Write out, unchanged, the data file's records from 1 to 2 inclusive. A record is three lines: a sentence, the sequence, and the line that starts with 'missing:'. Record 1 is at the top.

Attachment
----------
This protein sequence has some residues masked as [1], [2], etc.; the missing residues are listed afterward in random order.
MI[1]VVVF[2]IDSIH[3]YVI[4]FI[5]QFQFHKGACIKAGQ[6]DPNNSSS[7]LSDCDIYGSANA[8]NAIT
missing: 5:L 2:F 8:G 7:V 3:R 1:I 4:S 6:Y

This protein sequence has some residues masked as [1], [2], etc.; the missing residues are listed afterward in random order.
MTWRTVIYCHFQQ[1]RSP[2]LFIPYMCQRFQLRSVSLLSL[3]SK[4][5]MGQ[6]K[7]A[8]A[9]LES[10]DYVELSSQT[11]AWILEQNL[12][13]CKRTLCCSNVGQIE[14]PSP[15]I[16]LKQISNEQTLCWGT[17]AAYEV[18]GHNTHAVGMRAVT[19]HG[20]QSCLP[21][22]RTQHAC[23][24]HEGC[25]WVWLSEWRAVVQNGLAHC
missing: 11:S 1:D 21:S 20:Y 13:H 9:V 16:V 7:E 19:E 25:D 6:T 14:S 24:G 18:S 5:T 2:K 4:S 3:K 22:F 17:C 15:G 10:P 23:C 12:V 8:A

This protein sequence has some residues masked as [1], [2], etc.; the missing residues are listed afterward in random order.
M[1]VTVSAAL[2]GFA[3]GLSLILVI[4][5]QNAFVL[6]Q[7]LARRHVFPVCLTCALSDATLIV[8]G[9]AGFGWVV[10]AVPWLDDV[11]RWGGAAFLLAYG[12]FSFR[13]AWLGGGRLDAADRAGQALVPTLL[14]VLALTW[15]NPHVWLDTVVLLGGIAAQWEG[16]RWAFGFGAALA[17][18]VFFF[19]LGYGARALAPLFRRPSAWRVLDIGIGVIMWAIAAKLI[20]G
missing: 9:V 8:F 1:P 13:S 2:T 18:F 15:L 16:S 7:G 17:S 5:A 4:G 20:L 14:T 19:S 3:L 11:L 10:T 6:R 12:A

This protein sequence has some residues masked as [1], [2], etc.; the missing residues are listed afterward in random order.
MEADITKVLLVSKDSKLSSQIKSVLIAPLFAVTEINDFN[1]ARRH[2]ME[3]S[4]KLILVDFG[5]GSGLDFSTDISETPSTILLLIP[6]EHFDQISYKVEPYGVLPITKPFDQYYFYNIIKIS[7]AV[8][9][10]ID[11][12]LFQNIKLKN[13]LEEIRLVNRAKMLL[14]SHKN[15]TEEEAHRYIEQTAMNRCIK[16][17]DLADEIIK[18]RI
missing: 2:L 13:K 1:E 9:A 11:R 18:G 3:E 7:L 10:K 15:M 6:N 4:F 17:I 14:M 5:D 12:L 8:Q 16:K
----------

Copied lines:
This protein sequence has some residues masked as [1], [2], etc.; the missing residues are listed afterward in random order.
MI[1]VVVF[2]IDSIH[3]YVI[4]FI[5]QFQFHKGACIKAGQ[6]DPNNSSS[7]LSDCDIYGSANA[8]NAIT
missing: 5:L 2:F 8:G 7:V 3:R 1:I 4:S 6:Y

This protein sequence has some residues masked as [1], [2], etc.; the missing residues are listed afterward in random order.
MTWRTVIYCHFQQ[1]RSP[2]LFIPYMCQRFQLRSVSLLSL[3]SK[4][5]MGQ[6]K[7]A[8]A[9]LES[10]DYVELSSQT[11]AWILEQNL[12][13]CKRTLCCSNVGQIE[14]PSP[15]I[16]LKQISNEQTLCWGT[17]AAYEV[18]GHNTHAVGMRAVT[19]HG[20]QSCLP[21][22]RTQHAC[23][24]HEGC[25]WVWLSEWRAVVQNGLAHC
missing: 11:S 1:D 21:S 20:Y 13:H 9:V 16:V 7:E 19:E 25:D 6:T 14:S 24:G 18:S 5:T 2:K 4:S 3:K 22:F 17:C 15:G 10:P 23:C 12:V 8:A